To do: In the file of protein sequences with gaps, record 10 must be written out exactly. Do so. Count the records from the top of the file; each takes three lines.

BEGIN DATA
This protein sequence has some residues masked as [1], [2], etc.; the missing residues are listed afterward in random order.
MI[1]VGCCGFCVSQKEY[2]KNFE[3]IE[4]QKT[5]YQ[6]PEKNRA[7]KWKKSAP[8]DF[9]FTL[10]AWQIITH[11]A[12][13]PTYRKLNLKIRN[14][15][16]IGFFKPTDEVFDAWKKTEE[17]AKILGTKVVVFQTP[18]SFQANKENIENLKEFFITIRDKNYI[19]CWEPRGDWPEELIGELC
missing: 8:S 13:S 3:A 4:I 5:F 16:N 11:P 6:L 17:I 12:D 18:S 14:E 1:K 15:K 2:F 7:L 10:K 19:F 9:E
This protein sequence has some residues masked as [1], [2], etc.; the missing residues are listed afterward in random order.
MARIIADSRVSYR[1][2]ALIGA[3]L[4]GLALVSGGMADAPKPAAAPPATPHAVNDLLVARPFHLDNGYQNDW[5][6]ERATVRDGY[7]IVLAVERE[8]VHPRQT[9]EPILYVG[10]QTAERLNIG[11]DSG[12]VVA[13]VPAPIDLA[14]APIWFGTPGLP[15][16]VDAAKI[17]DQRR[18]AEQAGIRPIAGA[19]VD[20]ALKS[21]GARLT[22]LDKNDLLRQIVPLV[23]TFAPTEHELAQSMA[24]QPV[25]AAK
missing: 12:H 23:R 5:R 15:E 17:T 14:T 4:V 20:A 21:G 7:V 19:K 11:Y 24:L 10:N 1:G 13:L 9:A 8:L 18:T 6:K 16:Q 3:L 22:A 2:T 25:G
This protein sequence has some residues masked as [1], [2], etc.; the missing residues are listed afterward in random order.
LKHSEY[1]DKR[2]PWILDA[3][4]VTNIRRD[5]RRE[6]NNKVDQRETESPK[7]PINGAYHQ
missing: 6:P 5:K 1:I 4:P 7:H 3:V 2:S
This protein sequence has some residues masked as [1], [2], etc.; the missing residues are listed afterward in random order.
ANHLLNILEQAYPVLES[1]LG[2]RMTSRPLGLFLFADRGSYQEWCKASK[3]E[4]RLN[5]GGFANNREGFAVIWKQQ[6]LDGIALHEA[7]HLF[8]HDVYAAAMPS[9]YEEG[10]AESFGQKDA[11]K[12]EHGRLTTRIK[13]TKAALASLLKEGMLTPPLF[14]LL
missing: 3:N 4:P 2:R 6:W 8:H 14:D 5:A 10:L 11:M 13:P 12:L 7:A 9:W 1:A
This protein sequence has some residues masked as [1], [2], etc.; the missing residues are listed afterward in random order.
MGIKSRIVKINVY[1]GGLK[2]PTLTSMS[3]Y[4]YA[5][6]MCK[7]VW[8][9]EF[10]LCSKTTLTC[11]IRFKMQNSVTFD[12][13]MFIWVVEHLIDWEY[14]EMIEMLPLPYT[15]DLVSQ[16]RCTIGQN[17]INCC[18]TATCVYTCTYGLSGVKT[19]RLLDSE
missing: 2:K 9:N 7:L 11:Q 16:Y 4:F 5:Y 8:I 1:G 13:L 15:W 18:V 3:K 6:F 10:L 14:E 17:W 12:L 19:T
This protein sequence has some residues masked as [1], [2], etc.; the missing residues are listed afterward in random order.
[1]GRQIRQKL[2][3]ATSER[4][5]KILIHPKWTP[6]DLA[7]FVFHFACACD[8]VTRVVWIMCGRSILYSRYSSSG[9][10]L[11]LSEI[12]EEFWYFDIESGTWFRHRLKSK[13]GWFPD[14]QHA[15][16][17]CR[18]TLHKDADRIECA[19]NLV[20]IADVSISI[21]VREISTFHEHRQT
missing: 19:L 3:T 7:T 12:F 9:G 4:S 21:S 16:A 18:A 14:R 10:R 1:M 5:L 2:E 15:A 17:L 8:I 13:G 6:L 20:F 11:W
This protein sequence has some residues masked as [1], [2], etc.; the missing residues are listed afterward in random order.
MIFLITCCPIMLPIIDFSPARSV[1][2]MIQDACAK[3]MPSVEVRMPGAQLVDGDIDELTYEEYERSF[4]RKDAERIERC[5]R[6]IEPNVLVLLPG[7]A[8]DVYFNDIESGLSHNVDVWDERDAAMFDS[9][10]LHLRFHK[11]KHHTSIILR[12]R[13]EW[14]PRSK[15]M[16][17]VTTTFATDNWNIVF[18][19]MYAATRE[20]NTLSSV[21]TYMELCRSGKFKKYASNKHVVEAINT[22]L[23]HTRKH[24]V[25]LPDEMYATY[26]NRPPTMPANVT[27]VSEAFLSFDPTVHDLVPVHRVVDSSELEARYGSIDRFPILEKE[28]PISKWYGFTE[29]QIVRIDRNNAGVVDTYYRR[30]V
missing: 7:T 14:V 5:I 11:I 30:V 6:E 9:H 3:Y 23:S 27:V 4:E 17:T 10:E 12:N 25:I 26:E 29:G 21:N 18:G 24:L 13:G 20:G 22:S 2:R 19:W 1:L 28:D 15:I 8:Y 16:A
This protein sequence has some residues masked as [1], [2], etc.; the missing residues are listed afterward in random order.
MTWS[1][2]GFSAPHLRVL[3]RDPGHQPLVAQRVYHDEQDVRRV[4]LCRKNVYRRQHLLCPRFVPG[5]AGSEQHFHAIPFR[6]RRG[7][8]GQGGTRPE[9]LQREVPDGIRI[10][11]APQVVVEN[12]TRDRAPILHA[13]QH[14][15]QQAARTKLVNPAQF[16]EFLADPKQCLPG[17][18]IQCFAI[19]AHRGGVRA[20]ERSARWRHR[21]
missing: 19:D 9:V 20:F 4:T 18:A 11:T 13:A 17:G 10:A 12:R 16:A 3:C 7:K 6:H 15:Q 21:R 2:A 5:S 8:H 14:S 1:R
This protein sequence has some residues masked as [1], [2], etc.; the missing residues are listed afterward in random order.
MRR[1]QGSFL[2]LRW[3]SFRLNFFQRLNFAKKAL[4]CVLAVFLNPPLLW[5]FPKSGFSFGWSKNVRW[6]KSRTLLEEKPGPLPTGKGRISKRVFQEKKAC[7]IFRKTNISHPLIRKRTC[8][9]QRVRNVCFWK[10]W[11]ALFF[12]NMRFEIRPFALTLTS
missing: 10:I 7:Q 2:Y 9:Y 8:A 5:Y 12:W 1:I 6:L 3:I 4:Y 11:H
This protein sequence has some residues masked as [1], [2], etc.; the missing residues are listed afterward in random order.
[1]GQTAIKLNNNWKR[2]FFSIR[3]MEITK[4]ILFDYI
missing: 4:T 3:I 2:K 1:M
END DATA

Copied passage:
This protein sequence has some residues masked as [1], [2], etc.; the missing residues are listed afterward in random order.
[1]GQTAIKLNNNWKR[2]FFSIR[3]MEITK[4]ILFDYI
missing: 4:T 3:I 2:K 1:M